Chen, Xianjun; Li, Ting; Wang, Xue; Du, Zengmin; Liu, Renmei; Yang, Yi

    2016-04-01

    Programmable transcription factors can enable precise control of gene expression triggered by a chemical inducer or light. To obtain versatile transgene system with combined benefits of a chemical inducer and light inducer, we created various chimeric promoters through the assembly of different copies of the tet operator and Gal4 operator module, which simultaneously responded to a tetracycline-responsive transcription factor and a light-switchable transactivator. The activities of these chimeric promoters can be regulated by tetracycline and blue light synergistically or antagonistically. Further studies of the antagonistic genetic circuit exhibited high spatiotemporal resolution and extremely low leaky expression, which therefore could be used to spatially and stringently control the expression of highly toxic protein Diphtheria toxin A for light regulated gene therapy. When transferring plasmids engineered for the gene switch-driven expression of a firefly luciferase (Fluc) into mice, the Fluc expression levels of the treated animals directly correlated with the tetracycline and light input program. We suggest that dual-input genetic circuits using TET and light that serve as triggers to achieve expression profiles may enable the design of robust therapeutic gene circuits for gene- and cell-based therapies.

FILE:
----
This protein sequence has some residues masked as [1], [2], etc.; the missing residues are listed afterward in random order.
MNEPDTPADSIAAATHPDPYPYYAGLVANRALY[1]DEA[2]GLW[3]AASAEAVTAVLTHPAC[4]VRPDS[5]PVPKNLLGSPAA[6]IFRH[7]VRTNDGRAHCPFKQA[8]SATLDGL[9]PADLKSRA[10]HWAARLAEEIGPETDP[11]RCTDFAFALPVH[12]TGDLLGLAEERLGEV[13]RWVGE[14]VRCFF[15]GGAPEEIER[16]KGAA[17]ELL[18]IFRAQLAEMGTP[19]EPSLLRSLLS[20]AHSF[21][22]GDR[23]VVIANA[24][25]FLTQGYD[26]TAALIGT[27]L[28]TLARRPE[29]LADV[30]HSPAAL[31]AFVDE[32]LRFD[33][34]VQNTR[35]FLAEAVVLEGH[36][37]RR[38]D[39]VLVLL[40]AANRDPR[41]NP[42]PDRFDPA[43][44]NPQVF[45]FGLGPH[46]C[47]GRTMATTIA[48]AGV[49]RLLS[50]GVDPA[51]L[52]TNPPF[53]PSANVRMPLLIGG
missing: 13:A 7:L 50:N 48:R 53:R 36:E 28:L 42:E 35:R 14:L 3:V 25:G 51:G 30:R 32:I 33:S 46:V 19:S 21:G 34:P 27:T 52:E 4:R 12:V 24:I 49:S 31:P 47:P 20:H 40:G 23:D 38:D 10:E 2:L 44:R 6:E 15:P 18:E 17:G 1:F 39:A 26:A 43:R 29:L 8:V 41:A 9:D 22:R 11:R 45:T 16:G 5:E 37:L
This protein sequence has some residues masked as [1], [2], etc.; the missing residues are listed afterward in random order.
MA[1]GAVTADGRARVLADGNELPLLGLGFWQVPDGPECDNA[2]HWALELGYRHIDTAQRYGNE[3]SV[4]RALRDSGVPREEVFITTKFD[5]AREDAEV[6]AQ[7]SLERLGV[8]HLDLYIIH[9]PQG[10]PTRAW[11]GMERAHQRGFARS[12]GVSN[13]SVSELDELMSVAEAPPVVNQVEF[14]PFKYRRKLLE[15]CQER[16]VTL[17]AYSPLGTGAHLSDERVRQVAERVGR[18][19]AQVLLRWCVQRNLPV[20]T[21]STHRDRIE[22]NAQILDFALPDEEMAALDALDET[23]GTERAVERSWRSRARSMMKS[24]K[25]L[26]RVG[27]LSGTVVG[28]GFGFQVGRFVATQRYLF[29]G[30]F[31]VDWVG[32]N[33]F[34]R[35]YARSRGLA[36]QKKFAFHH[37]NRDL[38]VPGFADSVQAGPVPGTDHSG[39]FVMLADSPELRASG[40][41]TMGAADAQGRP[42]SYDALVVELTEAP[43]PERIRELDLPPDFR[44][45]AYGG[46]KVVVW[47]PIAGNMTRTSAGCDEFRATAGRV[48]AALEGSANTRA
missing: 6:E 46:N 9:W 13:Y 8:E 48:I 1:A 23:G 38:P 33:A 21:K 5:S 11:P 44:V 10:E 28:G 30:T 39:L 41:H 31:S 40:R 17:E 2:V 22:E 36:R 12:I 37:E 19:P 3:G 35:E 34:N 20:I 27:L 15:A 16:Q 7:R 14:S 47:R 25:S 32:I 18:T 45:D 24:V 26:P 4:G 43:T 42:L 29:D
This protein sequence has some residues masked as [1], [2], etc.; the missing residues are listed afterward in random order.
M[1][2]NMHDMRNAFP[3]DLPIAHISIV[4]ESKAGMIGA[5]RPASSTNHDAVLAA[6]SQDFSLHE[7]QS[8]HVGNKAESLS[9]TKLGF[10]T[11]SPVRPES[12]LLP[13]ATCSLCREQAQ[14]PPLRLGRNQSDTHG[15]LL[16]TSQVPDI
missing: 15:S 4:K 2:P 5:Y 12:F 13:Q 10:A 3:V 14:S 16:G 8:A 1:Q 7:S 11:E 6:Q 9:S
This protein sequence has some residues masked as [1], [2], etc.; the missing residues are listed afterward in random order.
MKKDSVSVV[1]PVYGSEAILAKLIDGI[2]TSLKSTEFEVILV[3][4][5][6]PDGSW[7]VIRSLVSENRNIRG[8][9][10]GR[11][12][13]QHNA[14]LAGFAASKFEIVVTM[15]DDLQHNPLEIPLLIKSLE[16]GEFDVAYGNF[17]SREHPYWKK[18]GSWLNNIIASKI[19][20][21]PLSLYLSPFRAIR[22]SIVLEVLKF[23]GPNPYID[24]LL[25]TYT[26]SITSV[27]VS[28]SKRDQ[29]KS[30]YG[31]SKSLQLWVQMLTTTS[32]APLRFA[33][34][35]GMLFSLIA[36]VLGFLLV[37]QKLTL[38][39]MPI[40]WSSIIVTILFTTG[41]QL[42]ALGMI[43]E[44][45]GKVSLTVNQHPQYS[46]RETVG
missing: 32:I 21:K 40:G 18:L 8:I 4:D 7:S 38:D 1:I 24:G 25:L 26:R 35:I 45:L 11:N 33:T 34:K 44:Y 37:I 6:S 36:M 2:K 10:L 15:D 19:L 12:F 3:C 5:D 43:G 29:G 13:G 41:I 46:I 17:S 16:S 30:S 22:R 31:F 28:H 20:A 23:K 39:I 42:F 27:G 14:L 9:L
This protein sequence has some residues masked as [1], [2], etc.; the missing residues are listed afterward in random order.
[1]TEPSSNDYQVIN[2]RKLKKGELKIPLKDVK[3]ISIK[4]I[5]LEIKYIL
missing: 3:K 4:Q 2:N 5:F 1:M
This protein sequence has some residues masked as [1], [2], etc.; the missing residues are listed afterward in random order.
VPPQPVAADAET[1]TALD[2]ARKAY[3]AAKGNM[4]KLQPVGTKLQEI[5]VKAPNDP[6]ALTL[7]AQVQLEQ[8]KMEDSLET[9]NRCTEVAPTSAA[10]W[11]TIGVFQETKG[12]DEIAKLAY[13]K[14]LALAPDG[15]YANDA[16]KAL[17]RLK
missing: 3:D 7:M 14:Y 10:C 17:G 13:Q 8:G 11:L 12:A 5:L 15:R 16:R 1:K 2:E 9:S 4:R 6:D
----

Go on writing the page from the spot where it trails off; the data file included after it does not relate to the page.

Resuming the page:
4. Mos in the Oocyte: How to Use MAPK Independently of Growth Factors and Transcription to Control Meiotic Divisions

    Directory of Open Access Journals (Sweden)

    Aude Dupré

    2011-01-01

    Full Text Available In many cell types, the mitogen-activated protein kinase (MAPK also named extracellular signal-regulated kinase (ERK is activated in response to a variety of extracellular growth factor-receptor interactions and leads to the transcriptional activation of immediate early genes, hereby influencing a number of tissue-specific biological activities, as cell proliferation, survival and differentiation. In one specific cell type however, the female germ cell, MAPK does not follow this canonical scheme. In oocytes, MAPK is activated independently of growth factors and tyrosine kinase receptors, acts independently of transcriptional regulation, plays a crucial role in controlling meiotic divisions, and is under the control of a peculiar upstream regulator, the kinase Mos. Mos was originally identified as the transforming gene of Moloney murine sarcoma virus and its cellular homologue was the first proto-oncogene to be molecularly cloned. What could be the specific roles of Mos that render it necessary for meiosis? Which unique functions could explain the evolutionary cost to have selected one gene to only serve for few hours in one very specific cell type? This review discusses the original features of MAPK activation by Mos and the roles of this module in oocytes.

  5. Cytometry of chromatin bound Mcm6 and PCNA identifies two states in G1 that are separated functionally by the G1 restriction point1

    Directory of Open Access Journals (Sweden)

    Jacobberger James W

    2010-04-01